Early yesterday morning Gizmodo reported that those employed to help curate Facebook’s “trending news” items (which appear on the right of users’ feeds) were told to suppress trending topics from conservative sites, as well as news about Facebook itself.
On the one hand, the Trending News feature, introduced in 2014, was designed to help Facebook compete with Twitter, which has long dominated the “breaking news” space.
“We would get yelled at if it was all over Twitter and not on Facebook,” one former curator said.
And yet, the news hook here is allegations that Facebook exhibited bias by deliberately omitting trending conservative news topics including:
- former IRS official Lois Lerner, who was accused by Republicans of inappropriately scrutinizing conservative groups;
- Wisconsin Gov. Scott Walker; stories originating from the Drudge Report; and
- Chris Kyle, the former Navy SEAL & subject of American Sniper who was murdered in 2013.
Even when trending conservative topics were considered for inclusion, curators were encouraged to link to the topic from a more mainstream media outlet, such as The New York Times, BBC or CNN – thus robbing conservative sites of earned traffic and eyeballs.
On the one hand, this shouldn’t matter.
As the Gizmodo article puts it, “In other words, Facebook’s news section operates like a traditional newsroom, reflecting the biases of its workers and the institutional imperatives of the corporation.”
But the revelation that human curators actively censored certain otherwise-trending topics runs counter to Facebook’s prior claims that the trending topics were selected more purely from “topics that have recently become popular on Facebook.”
In other words, the perception was that the process was more pure, with stories automatically chosen via a popularity algorithm.
But there’s a bigger issue at play here.
The New York Times reported last week that the average Facebook user spends 50 minutes per day on the platform (i.e., Facebook, Instagram, and/or Messenger).
The average person also sleeps 8.8 hours per day. Which means that “more than one-sixteenth of the average user’s waking time is spent on Facebook.”
Facebook has now become such a dominant force, such an integral part of its 1.65 billion active users’ lives, that it has become the major, if not sole, news source for many.
As such, it has tremendous power to shape public perception of events.
Toward media aggregation?
The dominant narrative among public relations professionals for the past decade is that it’s become harder to reach, let alone influence, public opinion because of media fragmentation.
Whereas 30 years ago it was fairly easy to run a campaign by buying time on the three major television networks or print ads in one of the dominant national/local newspapers, today the explosion of both satellite television channels and websites means people are getting their news from exponentially more sources.
In a world where upstarts like The Huffington Post and Buzzfeed are now mentioned in the same breath as traditional outlets like The New York Times and Washington Post, this makes sense.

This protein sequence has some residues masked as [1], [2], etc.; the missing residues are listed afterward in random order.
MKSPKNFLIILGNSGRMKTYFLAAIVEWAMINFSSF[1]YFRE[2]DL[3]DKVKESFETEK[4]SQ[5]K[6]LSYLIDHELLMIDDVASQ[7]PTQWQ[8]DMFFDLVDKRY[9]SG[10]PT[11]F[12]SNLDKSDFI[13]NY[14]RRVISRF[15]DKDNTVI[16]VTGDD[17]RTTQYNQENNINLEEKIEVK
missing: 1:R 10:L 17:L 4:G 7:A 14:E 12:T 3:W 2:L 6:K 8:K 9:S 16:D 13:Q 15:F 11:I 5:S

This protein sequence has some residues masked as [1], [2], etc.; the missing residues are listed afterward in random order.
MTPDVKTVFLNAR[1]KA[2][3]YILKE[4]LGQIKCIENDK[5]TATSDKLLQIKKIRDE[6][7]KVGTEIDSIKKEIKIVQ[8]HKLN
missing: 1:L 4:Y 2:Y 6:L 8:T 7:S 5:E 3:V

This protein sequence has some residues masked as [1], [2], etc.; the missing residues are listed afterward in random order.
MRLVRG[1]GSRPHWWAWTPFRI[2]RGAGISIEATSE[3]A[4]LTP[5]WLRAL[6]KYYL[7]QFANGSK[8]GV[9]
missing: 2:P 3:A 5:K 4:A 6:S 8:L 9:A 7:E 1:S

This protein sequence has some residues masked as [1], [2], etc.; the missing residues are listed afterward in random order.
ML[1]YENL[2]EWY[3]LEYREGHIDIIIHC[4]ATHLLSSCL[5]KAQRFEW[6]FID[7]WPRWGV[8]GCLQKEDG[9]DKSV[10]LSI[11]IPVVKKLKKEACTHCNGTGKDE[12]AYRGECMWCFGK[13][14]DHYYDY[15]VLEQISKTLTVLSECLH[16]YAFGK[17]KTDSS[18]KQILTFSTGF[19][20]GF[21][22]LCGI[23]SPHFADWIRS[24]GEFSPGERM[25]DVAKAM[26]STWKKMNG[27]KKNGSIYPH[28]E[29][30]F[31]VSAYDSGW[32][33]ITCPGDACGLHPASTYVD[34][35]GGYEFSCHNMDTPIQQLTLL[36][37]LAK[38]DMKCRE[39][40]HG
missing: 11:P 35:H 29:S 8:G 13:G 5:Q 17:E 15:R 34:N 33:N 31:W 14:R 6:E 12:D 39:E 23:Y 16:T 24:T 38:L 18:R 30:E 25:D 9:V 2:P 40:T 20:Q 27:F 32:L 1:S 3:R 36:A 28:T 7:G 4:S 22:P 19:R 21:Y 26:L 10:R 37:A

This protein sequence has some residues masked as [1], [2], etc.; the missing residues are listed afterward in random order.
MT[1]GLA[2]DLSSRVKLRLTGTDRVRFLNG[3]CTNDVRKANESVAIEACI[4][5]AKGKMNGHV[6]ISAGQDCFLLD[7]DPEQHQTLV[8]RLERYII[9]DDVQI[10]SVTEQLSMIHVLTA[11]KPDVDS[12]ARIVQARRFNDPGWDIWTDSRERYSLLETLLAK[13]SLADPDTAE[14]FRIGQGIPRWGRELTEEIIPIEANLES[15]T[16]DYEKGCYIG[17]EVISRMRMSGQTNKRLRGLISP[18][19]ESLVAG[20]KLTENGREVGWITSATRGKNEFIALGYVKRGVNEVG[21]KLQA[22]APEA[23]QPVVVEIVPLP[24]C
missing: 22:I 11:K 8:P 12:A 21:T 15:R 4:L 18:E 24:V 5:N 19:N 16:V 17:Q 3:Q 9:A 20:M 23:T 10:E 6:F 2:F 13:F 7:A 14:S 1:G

But what if that dominant narrative is wrong, and the number of consistent news sources is far smaller than we all think?
I’m thinking of Facebook’s trending news and Google News, specifically.
Even as a media professional I default to reading my daily news via Google News rather than CNN or The Washington Post.
If Google News, in particular, opts to censor a topic, chances are I won’t see it.
If the average American isn’t actively reading any news site daily, they probably do get most of their news from Facebook.
All of this means that we may be living in a new era where, rather than Rupert Murdoch or Michael Bloomberg holding massive sway over the news stories to which we are exposed, now it is technology firms like Google or Facebook that hold that power.
As a movie fan, I’ve long felt the same way since the advent of Blockbuster Video – at a certain point about 12 years ago, Blockbuster had become such a dominant force in movie rentals that if they didn’t carry a certain film, chances were you couldn’t find it at all.
I feel the same way about streaming services today – Netflix, Amazon, and Hulu collectively dictate more than 90 percent of what I watch – so if a movie or TV show is not carried by one of those three channels, I won’t see it.
I’m not particularly surprised that Facebook’s Trending News exhibits a liberal bias.
After all, CEO Mark Zuckerberg only a few weeks ago criticized presidential candidate Donald Trump, saying in a speech at last month’s F8 conference, “I hear fearful voices calling for building walls. Instead of building walls, we can help people build bridges.”
Likewise, Zuckerberg was a major force in the founding of Fwd.us, a pro-immigration reform political action group whose views conflict with the mainstream Republican platform on immigration.
Still, the big revelations of
a) human curation (“you mean trending stories aren’t automatically selected by a pure algorithm?”) and
b) active censorship
seem like a breach of trust between Facebook and its users.
As a for-profit social network, Facebook as a company does not actually owe us anything.
But the outsized outrage over these censorship revelations the last 24 hours stems largely from the perception that Facebook (and Google and Twitter) should be better than this – that the implied social contract is that it will reflect our friends’ sentiments and posts and trending topics without censorship or bias.
And as I sip my coffee this morning as the sun rises over the trees, I’m thinking of Plato’s analogy of the cave.
And I somehow wish I could go back to yesterday, having not been freed from my shackles so that I could continue to live satisfied by the shadows on the cave wall, blissfully ignorant of Facebook’s active curation of my news, let alone my feed itself.